For the past many years, I have watched cruise lines respond to each disappearance at sea by blaming the passenger.
Selling Dreams of Carefree Vacations
Cruise lines like Carnival and Royal Caribbean spend hundreds of millions of dollars a year to create the illusion of carefree vacation getaways where hard working Americans can relax, let their guard down, and forget the worries of city life. Passenger "disappearances" are inconsistent with the cruise industry’s marketing image which sells tickets.
When a passenger "disappears," there are a number of possible explanations. Was foul play involved? Did the passenger act carelessly due to alcohol? Was the intoxication due to the cruise line's negligence in over-serving the passenger to make the targeted profits for the cruise? Or was the disappearance due to a plan by the passenger to end his or her life?
The possibilities are many but the cruise lines' conclusions are few. Cruise ships are quick to attack the passengers’ character and to steer blame away from themselves when a passenger goes overboard.
Merrian Carver - Royal Caribbean Cover Up, Stonewalling, and the Big Lie
When 40 year old Boston resident Merrian Carver "disappeared" from the cruise ship Mercury operated by Royal Caribbean’s subsidiary brand Celebrity Cruises, the cruise line tried its best to cover the incident up. It didn’t report Merrian missing to either the FBI or the Alaskan State Troopers, even though the cabin attendant reported her missing early in the cruise. Merrian’s Dad, insurance executive Ken Carver, began a serious investigation. Royal Caribbean responded by lying to Mr. Carver and disposing of evidence. Mr. Carver didn’t go away and the story went public. The The Arizona Republic published an excellently researched and written story. In response, the cruise line reached into its bag of tricks and pulled out a good excuse: " . . . there is very little a cruise line, a resort or a hotel can do to prevent someone from committing suicide."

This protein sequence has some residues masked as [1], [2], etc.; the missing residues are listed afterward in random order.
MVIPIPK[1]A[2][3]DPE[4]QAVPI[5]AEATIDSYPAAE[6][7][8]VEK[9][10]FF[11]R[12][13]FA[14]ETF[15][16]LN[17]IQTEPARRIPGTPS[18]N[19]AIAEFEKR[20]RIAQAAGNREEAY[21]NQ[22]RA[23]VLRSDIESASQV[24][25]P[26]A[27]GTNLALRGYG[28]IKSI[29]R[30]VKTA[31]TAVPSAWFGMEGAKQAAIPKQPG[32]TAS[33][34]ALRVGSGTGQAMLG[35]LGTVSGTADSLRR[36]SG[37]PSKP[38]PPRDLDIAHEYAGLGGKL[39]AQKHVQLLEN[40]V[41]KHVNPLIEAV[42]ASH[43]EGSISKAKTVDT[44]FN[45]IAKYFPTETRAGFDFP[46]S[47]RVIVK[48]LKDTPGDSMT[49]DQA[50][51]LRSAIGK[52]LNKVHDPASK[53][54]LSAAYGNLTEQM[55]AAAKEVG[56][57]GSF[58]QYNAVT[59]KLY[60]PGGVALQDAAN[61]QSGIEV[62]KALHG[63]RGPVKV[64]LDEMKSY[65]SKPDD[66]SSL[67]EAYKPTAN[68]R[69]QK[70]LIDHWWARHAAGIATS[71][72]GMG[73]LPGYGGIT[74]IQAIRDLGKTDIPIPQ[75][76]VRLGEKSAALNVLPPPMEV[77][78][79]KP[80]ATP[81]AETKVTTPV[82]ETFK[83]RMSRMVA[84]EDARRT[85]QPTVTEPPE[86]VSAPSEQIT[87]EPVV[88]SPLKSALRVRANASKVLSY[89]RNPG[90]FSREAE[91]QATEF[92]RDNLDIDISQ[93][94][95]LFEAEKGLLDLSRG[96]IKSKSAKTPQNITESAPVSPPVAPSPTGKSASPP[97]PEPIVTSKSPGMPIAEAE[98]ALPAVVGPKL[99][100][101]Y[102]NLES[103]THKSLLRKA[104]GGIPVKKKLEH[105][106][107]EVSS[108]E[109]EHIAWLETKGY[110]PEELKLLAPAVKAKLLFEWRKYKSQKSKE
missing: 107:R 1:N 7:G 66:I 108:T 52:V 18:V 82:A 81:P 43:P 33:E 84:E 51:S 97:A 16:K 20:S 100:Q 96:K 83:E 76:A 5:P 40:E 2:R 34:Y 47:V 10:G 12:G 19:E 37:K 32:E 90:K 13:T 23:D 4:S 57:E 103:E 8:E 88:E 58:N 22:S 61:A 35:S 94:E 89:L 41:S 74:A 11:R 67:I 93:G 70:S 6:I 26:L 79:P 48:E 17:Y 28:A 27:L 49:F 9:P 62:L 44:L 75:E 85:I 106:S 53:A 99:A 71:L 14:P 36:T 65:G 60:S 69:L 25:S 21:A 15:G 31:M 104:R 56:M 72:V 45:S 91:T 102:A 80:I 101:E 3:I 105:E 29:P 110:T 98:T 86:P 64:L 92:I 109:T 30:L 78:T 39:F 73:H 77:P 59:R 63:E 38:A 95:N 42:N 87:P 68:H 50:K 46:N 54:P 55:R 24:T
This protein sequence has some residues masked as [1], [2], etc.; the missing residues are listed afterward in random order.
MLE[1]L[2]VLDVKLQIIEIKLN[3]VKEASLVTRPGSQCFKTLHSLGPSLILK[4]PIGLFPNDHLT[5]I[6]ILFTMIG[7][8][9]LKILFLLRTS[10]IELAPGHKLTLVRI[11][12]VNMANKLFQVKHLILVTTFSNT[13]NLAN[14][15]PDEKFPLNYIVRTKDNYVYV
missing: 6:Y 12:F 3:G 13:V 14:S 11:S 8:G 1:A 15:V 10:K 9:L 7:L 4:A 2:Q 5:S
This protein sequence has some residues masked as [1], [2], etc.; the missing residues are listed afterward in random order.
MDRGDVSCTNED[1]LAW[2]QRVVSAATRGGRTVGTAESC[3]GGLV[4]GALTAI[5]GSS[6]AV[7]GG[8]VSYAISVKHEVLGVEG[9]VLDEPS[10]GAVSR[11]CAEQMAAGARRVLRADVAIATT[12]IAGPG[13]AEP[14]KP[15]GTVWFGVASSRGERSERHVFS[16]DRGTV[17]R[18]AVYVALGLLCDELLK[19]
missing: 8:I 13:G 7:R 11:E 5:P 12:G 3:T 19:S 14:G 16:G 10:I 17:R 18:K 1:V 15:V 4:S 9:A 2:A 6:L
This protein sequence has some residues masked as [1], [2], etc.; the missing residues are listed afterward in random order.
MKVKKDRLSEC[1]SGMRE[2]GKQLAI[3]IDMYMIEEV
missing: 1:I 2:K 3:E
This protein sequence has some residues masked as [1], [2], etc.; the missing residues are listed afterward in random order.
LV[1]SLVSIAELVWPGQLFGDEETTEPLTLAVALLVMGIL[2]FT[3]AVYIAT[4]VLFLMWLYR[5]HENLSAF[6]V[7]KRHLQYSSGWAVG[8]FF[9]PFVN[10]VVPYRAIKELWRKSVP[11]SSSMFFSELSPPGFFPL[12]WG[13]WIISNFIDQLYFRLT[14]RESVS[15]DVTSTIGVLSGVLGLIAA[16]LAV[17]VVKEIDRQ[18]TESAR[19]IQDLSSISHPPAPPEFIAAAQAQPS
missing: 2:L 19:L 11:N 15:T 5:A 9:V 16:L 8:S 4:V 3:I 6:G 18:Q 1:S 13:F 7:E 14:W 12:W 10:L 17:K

Aside of the speculation fueled by the cruise line's lawyers and PR team, there was no competent evidence whatsoever for Royal Caribbean's self serving announcement to the media. If it was a suicide, why did Royal Caribbean work so hard to cover the incident up and lie to Mr. Carver? Indeed, there is now an issue whether a crew member was involved in Merrian's death.
George Smith IV - Attack the Victim
I witnessed the same type of corporate thuggery while representing Jennifer Hagel whose husband George Smith of Greenwich Connecticut disappeared under suspicious circumstances during the couple’s honeymoon cruise on Royal Caribbean’s Brilliance of the Seas. For months the Hagel and Smith families patiently waited for information explaining the circumstances surrounding the disappearance of the healthy and handsome 26 year old man.
But when their frustration forced them to the press for answers, the cruise industry’s response was quick and brutal. Michael Crye, representing the International Council of Cruise Lines ( the predecessor to today’s Cruise Line International Association - "CLIA") told an AP reporter investigating the story " . . . its difficult if someone chooses to do harm to themselves . . ."
Carefully Planned Hit and Run Attacks By Cruise Line PR Departments